10 Hard Truths About Poverty

Rich Habits
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I spent five years studying the poor. In those five years I asked 361 rich and poor people 144 questions each. That’s 51,984 questions. I wanted to find out what each group did from the minute they woke up to the minute they went to bed. From the data I gathered, I was able to identify 344 differences between the way the rich and the poor conducted their lives.

Over one hundred million individuals have read something about my Rich Habits Research, which has been cited, quoted, referenced, commended and criticized in 27 countries around the world. As a result, I have a lot of friends and a lot of enemies.

And I think I’m about to make some more with this piece.

I was raised in a very liberal household. My father was the Democratic leader on Staten Island. He ran seven political campaigns for Congressman Jack Murphy. He ran Mayor Beame’s Mayoral on Staten Island. I grew up believing that poor people were good and rich people were bad. I was raised to believe that it was government’s job to level the playing field.

But now I don’t believe that anymore. My research opened my eyes. One of the many benefits of having done this research is that I became privy to the inner workings of the lives of the rich and poor.

For five years I was that fly on the wall.

And this fly has identified 10 hard truths about poverty and the wealth gap that no politician or member of the mainstream media would dare reveal.

10 Hard Truths About Poverty and the Wealth Gap

  1. Bad Parents – The poor have parents who simply do not do their job. Drugs, alcohol, gambling and a host of other parent character flaws pulls the rug out from underneath their kids.
  2. Broken Families – The poor are raised in broken families. Divorce, incarceration, abandonment are common denominators among the poor that fracture the family unit.
  3. Bad Mentors – The poor lack good role models to emulate. Again, it all starts with bad parents, but it is compounded by bad actors in the neighborhoods poor people are raised in. Without good parents guiding them, the poor fall into the wrong crowds, who lead them down the wrong path – the path that ends in poverty or incarceration.
  4. Financial Negligence – The poor spend their money as quickly as it comes. They don’t save. They don’t invest. They are financially illiterate.
  5. Poverty Ideology – The poor believe they will be poor their entire lives. They see poverty as a fact of life. They are without hope and thus, without motivation to escape their poverty.
  6. Bad Health – The poor do not exercise regularly. They eat and drink too much junk food. They frequent fast food restaurants. The take drugs and drink too much alcohol in order to numb their pain. They are overweight and out of shape.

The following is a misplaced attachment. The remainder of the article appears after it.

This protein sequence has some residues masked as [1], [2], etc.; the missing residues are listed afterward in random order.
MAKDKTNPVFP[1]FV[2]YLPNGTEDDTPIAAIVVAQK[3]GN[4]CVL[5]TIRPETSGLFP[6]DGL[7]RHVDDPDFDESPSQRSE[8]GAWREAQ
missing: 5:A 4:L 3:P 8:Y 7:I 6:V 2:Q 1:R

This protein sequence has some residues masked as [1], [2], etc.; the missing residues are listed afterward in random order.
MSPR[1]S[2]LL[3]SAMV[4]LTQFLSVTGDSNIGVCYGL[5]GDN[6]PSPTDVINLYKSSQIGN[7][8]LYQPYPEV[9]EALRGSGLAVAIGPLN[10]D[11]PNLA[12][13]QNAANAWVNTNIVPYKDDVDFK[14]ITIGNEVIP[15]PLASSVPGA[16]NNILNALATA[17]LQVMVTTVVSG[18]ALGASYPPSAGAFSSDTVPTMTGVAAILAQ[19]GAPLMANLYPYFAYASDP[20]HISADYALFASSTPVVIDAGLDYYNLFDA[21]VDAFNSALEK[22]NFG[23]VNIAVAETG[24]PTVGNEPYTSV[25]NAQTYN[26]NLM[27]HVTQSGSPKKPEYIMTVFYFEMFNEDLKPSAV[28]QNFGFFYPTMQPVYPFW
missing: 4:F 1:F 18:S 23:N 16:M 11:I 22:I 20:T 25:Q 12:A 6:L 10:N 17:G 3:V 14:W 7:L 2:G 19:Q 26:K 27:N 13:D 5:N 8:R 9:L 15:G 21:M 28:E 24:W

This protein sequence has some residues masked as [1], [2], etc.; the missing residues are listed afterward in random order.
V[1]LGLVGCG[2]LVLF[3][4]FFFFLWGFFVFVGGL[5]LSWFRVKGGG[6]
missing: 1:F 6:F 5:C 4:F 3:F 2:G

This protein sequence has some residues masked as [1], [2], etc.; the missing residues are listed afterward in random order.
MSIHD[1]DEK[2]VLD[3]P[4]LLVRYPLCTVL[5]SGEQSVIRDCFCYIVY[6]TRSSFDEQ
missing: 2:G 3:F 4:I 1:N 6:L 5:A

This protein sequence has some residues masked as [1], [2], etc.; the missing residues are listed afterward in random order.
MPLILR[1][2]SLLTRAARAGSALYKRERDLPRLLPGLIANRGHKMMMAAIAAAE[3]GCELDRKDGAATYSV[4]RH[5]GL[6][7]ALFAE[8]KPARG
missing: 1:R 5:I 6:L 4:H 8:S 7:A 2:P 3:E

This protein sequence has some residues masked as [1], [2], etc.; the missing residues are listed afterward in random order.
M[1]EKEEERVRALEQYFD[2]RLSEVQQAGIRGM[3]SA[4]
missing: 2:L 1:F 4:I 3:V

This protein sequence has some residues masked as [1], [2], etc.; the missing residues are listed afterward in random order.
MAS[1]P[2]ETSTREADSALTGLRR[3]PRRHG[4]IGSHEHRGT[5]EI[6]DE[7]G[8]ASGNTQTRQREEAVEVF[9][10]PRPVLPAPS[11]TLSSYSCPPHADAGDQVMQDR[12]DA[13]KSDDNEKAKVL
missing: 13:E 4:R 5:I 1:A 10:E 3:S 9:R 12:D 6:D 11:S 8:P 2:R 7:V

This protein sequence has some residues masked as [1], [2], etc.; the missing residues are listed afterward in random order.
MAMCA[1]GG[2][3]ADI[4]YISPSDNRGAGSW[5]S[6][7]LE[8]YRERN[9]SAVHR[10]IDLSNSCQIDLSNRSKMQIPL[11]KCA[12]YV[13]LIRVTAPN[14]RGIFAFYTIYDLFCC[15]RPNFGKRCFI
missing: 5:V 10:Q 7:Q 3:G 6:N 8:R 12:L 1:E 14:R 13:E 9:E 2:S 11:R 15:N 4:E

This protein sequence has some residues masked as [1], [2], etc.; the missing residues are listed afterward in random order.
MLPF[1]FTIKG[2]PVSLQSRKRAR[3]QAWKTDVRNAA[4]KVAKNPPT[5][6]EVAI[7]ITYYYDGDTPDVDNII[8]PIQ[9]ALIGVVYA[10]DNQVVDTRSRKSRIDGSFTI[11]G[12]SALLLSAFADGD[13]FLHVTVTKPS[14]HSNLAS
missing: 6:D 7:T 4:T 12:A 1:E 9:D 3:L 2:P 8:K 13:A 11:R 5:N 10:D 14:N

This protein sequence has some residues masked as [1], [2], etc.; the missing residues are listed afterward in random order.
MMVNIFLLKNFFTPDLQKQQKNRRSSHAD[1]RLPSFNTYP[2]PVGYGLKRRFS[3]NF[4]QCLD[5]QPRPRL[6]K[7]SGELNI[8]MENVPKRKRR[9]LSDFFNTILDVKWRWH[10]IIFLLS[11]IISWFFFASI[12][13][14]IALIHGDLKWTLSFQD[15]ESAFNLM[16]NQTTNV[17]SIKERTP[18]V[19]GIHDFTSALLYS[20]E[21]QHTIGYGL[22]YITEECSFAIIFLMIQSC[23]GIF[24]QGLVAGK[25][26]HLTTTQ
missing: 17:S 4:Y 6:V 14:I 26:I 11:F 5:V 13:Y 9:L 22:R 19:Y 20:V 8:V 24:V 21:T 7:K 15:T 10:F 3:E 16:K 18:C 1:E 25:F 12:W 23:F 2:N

7. Uneducated – The poor do not embrace education. It’s not part of their culture. They do not self-educate themselves. They do not read. They do not engage in self-improvement.
  8. Bad Habits – The poor have many bad habits and few good habits.
  9. Entitlement Ideology – The poor believe they are entitled to things others have to work very hard for.
  10. Victim Ideology – The poor believe others hold them back in life. They see themselves as victims. They look to government to take the wealth of those who are producing and working hard in society and redistribute it to poor people.

I now know that rich people, particularly the self-made rich, are the good people. They were raised by good parents, parents who cared and who mentored them to succeed.

There are outlier issues that cause poverty: pediatric cancer, chronic health disorders and random bad luck. But those, as I said, are the outliers.

The vast majority of poor people are poor because they were raised by parents who did not do their job.

Some were raised in broken homes, some were raised with little to no work ethic, some were raised to be ignorant of finances, some were raised with a poverty mindset, some were raised to disregard their health, some were raised to shun education, some were raised with bad habits, some were raised to believe they should be given free stuff and some were raised to believe the world was aligned against them.

We don’t have a wealth gap in this country.

We have a parent gap.

If, as a society, we truly want to end poverty, we have to first acknowledge the cause of poverty – Parents.

Parents cause poverty.

Parents are to blame.

As a great man once said, “the truth shall set you free.”

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